Ignore the “mob” at your own risk

This has been an interesting week, largely due to the reaction towards ObamaCare and these town hall meetings springing up all in different parts of the country. People are angry and they want to be heard. Whether politicians want to listen is a different story, as always.

Liberals and Democrats are correct to point out that they’ve previously been shut out of public debate on certain issues, such as the war in Iraq. Republicans mishandled and chided the anti-war crowd, sometimes questioned the patriotism, either directly or indirectly, of those speaking out against what they saw as a wrong.

Hillary Clinton, now Secretary of State in the Obama Administration, once said, “I am sick and tired of people who say that if you debate and you disagree with this administration somehow you’re not patriotic. We should stand up and say we are Americans and we have a right to debate and disagree with any administration.”

That is a statement that we all agree with. We would just like to have an administration that actually believes in the right to voice dissent, because it seems like Barack Obama isn’t interested.

Republicans, now in the minority, have embraced opposition and are speaking out against ObamaCare (who knows whether they’ll remember what it feels like to be shut out if and when they ever get back in power). This has led Democrats to spring into action labeling protesters at town halls as part of astroturfing campaign, funded by corporations and lobbyists, an accusation that may be true in some cases, but certainly not in others. They’ve been called a “mob,” “thugs,” “facists,” and “Nazis.”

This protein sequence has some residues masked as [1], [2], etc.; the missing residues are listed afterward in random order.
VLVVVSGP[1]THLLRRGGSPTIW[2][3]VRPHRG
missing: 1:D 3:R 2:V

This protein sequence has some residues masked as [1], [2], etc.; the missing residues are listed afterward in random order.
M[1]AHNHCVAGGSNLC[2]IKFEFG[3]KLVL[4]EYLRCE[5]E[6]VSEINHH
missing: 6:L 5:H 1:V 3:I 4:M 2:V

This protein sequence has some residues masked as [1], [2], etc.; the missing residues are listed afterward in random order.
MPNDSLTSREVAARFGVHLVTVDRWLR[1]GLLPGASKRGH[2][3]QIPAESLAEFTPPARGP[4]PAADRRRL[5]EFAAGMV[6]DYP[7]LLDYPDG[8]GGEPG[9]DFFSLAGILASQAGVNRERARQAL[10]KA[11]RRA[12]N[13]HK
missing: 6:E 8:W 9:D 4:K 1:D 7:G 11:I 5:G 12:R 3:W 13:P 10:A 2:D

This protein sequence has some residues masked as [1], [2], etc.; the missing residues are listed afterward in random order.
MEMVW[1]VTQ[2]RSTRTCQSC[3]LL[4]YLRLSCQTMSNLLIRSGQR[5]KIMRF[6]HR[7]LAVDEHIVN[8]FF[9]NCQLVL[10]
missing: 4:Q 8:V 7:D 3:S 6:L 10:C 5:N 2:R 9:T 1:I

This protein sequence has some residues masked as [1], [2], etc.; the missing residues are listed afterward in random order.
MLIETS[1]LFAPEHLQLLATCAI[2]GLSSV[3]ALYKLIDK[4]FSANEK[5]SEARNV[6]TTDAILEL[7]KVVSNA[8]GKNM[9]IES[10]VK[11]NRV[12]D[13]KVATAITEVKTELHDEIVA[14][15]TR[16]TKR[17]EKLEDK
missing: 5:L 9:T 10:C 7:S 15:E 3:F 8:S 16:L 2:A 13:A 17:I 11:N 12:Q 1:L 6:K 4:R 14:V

Several friends have attended town halls, all constituents of the Congressman they were going to hear that day. They all attended out of concern for themselves, their families and their country. Not one of them was part of an astroturfing campaign. The people who attended an AARP town hall in Dallas were not astroturfing.

Marc Ambinder wrote this week that even if astroturfing exists, it may still represent a popular sentiment

When you find Astroturfing, the next question ought to be: but does it reflect anything real? If it does, then you’ve got work to do.

Democrats are making a mistake to write off the dissent over their health care plan. It’s going to backfire on them at a time when their numbers are dropping nationwide, including states where they’ve previously made tremendous gains. Need an example? See Virginia.

These town halls, including the scenes in Tampa, St. Louis and Romulus, Michigan, really do back up what we’ve seen in the polls over the last few weeks. Americans are concerned about more government involvement in health care and freedoms they’ll lose, bigger budget deficits and they want to know if Congress is listening.

Whether these protests and the attempted silencing of the opposition is accomplishing anything remains to be seen, but it is clear that these protests reflect a serious divide in our country. Politicians, ignore it at your own risk.

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